Lt. Gov. Phil Scott, Gov. Peter Shumlin, House Speaker Shap Smith and Senate President Pro Tem John Campbell early Saturday morning as the legislature adjourned
At 12:18 a.m. Saturday, Speaker Shap Smith (D-Morristown) gaveled out the Vermont House for the last time in his eight-year tenure. A moment later, Lt. Gov. Phil Scott adjourned the Vermont Senate just down the hall, bringing to a close his six years as its presiding officer.
Thus ended a night of farewells from the many lawmakers who have chosen not to seek reelection — including, most significantly, the four men who have run the Statehouse together since January 2011: Gov. Peter Shumlin, Senate President Pro Tempore John Campbell (D-Windsor), Scott and Smith.
“We’ve done a lot — an awful lot — and we’ve done it together, as a family,” Shumlin told a joint assembly of the House and Senate shortly before adjournment of the 2016 legislative session. “I’m acutely aware of this tonight as myself and many of you are moving on from our current roles in public service. Like all families, we’ve had our spats, but we’ve always come together, in the end, to do what’s best for Vermont.”
There were, in fact, fewer end-of-session spats than usual Friday as legislators raced for the exits. Though disagreement over a renewable energy siting bill briefly threatened to extend the session, legislative leaders agreed during a 5 p.m. meeting in the speaker’s office that they could adjourn a day earlier than many anticipated.
For some, the end couldn’t come soon enough.
“This was probably the roughest session I’ve been in,” veteran Sen. Dick Sears (D-Bennington) said Friday afternoon, attributing the turmoil to the “unprecedented” leadership changes he said had “created some vacuums.”
Sen. Dick Mazza applauds Lt. Gov. Phil Scott Friday night at the Statehouse.
While legislators typically play it safe during the second year of the biennium — with an eye to their looming reelection campaigns — this session was notable for its inaction. Throughout the building Friday, legislators struggled to identify many concrete accomplishments.
Shumlin himself alluded to the session’s frustrations in his closing remarks early Saturday morning.
“I know this isn’t the year for ticker tape parades for public service and endless thank-you tributes from your constituents. That’s why we’ve gotta give them to ourselves,” he said, drawing laughter from legislators. “But you should be proud of the fact that the work you’ve accomplished together is extraordinary. It will have a lasting impact on generations of Vermonters to come.”
In each of their own final speeches, Campbell, Scott and Smith spoke with nostalgia about their time in office and urged their colleagues to preserve what they said was unique about the Vermont legislature.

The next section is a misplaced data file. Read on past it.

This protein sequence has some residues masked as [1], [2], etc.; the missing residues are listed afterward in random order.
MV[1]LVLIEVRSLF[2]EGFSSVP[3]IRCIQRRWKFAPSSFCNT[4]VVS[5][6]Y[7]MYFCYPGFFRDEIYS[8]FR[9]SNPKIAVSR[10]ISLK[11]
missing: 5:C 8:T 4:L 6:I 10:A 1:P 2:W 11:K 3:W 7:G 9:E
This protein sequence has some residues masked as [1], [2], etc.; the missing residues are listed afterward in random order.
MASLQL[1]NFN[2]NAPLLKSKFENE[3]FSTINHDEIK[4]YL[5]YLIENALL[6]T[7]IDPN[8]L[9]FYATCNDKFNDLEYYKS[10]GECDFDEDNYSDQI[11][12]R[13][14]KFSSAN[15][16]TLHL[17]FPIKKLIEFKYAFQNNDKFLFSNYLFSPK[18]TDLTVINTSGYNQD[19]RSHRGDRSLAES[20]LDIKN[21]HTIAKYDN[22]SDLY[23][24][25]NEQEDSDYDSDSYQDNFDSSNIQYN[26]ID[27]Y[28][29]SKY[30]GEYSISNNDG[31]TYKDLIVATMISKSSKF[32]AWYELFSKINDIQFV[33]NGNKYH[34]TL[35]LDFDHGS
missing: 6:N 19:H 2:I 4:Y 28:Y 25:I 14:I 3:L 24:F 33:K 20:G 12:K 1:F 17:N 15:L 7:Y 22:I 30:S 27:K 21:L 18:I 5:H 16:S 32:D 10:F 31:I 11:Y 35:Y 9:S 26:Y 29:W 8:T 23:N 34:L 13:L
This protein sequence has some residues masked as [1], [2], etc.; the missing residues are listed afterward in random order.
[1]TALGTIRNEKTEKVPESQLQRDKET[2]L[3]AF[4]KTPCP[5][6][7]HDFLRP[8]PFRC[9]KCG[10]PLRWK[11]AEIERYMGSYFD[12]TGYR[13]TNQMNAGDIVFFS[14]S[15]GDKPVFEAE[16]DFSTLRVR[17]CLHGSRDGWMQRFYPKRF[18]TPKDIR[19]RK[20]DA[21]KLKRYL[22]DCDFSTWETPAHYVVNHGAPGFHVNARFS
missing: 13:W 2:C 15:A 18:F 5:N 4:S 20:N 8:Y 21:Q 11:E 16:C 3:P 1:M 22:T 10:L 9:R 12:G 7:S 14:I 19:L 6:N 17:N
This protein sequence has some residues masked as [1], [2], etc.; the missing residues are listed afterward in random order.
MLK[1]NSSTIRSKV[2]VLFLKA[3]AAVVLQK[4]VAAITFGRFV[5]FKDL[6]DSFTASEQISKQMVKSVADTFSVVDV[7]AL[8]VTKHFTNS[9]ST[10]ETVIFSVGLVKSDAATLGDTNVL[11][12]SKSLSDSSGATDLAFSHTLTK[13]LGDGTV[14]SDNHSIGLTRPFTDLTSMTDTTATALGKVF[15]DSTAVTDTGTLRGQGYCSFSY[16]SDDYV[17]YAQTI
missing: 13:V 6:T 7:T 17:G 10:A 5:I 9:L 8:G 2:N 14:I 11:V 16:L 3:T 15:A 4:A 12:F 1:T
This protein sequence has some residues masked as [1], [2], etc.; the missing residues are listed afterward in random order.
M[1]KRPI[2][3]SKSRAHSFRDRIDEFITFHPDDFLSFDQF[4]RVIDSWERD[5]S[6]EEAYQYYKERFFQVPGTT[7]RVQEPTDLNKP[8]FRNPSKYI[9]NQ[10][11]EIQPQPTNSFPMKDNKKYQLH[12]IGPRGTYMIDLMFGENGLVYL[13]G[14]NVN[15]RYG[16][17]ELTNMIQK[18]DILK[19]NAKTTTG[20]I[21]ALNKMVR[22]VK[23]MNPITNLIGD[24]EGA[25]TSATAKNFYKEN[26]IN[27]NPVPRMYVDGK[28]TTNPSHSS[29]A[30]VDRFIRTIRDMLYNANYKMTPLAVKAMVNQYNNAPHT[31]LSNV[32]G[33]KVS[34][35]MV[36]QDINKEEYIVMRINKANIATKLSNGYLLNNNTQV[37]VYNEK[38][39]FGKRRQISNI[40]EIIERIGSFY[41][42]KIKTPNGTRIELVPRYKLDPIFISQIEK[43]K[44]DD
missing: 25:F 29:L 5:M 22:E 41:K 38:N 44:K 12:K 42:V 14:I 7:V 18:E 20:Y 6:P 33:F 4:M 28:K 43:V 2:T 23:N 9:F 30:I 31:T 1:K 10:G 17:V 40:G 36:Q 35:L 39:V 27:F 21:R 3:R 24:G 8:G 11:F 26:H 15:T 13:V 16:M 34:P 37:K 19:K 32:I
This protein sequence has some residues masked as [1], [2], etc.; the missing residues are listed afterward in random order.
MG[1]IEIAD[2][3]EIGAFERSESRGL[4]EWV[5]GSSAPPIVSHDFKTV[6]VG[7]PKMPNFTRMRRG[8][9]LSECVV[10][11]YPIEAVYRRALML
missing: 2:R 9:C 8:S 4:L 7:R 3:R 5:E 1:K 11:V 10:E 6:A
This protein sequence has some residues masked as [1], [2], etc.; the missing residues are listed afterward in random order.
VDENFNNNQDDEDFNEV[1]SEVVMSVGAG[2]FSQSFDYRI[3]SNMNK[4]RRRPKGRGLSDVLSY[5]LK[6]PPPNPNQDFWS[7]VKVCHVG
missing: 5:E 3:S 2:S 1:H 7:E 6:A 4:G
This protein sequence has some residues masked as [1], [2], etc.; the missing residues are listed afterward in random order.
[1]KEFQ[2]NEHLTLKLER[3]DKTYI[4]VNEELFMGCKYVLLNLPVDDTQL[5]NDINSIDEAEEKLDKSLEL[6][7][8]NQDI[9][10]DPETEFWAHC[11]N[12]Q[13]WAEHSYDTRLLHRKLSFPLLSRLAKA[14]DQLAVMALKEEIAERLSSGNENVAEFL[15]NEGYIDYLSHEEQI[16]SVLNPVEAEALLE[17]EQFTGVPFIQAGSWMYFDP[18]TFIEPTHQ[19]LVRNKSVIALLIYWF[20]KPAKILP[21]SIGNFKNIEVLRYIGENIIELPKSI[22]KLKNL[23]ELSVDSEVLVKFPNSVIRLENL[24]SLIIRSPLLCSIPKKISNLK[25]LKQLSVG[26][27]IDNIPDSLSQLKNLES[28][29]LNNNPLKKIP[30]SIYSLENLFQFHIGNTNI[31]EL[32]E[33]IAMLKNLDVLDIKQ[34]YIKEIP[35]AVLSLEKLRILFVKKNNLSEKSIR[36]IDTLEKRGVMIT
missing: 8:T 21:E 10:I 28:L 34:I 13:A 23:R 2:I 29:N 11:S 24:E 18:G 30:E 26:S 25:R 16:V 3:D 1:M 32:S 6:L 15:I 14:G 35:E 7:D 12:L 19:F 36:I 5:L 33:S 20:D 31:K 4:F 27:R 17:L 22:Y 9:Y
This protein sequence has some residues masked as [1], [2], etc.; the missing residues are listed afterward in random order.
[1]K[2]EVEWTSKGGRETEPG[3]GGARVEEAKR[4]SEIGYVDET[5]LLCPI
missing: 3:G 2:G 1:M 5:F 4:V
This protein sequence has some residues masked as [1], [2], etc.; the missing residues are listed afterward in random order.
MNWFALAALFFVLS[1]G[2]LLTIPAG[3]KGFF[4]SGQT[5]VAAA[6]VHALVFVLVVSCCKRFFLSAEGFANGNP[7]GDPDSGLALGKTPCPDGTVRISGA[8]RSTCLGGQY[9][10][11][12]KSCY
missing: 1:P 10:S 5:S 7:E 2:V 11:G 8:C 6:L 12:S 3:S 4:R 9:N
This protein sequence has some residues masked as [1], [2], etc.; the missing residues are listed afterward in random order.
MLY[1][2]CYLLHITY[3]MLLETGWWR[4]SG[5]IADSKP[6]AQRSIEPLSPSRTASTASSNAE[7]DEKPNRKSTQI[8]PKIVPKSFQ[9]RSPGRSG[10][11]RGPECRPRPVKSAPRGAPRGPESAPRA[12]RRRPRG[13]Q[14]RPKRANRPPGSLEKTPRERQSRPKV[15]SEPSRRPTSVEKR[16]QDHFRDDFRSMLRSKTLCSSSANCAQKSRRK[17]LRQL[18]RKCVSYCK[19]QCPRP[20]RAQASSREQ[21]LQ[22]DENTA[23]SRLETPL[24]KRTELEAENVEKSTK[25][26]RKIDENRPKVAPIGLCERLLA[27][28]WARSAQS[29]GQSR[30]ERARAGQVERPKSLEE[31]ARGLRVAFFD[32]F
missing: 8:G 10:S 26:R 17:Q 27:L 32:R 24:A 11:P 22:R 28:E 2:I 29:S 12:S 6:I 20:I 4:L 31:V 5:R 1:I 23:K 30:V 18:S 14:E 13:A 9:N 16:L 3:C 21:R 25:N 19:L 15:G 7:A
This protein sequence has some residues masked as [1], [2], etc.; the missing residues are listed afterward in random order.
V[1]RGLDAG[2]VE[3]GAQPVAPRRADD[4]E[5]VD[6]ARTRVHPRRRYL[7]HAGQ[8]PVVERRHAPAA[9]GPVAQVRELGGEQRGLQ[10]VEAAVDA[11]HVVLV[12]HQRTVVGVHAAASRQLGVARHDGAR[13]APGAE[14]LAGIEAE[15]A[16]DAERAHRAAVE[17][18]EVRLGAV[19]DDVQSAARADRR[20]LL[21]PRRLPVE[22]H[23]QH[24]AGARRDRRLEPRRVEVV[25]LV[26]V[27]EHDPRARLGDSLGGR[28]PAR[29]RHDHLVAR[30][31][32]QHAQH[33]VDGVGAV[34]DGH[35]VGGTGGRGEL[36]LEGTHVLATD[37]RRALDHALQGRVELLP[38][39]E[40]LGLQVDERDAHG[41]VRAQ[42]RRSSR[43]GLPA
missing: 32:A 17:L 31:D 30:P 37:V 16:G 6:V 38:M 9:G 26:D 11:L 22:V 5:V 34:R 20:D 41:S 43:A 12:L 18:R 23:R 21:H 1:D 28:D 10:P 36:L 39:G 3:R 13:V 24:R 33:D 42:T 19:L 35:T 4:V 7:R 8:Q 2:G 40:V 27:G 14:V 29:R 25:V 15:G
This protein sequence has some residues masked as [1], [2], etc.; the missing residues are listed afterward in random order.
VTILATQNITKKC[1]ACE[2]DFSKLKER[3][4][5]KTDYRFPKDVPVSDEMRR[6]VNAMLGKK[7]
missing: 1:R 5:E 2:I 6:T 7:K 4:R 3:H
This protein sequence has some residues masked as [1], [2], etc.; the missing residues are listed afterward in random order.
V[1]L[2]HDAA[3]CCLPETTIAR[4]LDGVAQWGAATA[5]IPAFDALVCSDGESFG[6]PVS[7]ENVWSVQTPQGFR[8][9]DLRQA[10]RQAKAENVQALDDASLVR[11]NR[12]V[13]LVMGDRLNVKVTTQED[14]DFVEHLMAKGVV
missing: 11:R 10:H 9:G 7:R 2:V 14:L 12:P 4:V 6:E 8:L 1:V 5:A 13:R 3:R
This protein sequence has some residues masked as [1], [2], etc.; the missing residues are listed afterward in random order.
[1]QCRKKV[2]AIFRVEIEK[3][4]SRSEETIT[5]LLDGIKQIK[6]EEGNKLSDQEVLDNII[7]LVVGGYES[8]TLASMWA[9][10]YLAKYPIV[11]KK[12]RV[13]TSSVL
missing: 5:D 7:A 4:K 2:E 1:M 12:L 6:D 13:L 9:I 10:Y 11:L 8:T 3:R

Senate President Pro Tem John Campbell speaks Friday night at the Statehouse.
“There’s a tremendous amount of dedication, but more importantly a tremendous amount of respect for each other,” said Campbell, who is leaving the Senate after 16 years for a job as executive director of the Department of State’s Attorneys and Sheriffs. “We definitely have our differences. There’s no question about that ... But no matter what party you’re in, I think all of us here really care about the people we represent.”
Scott, a Republican who served 10 years in the Senate before his six as lieutenant governor, recalled that it was a Democrat, Sen. Dick Mazza (D-Grand Isle), who took him under his wing when he was first elected.
Lt. Gov. Phil Scott speaks Friday night at the Statehouse.
“From day one, I knew that bipartisanship was possible. And it makes all of us better when we find ways to help each other, listen to each other and respect each other, in spite of our differences,” the LG said. “I truly believe in our citizen legislature: People from all walks of life with different skill sets and personalities come together for a common cause.”
Unlike Shumlin and Campbell, Scott may return to the building next year — but in a very different role: He is running for governor.
“As we all know, next year will be different. There will be a new governor, a new lieutenant governor, a new speaker, a new pro tem, new senators, new representatives,” he said. “But even though we feel so protective of this building and these seats, we must remember we are just caretakers here — carrying on the work of those who came before us and laying the groundwork for those who will come next.”
Speaking later in the House, Smith reflected on just how much of his life he had spent in the Vermont Statehouse. When he was first elected, he and his wife had a 1-year-old child. Now they have an 11- and 14-year-old.
House Speaker Shap Smith speaks Friday night at the Statehouse.
Like Scott, Smith may also return to a new role. Though he has said he will not seek reelection to the House, he has suggested in recent weeks that he may run for lieutenant governor.
“You know, when I came here 14 years ago I didn’t know what I would find,” Smith said, his eyes welling up. “But as I leave today, I know what I found: I found family. You will always be with me. God bless. Godspeed.”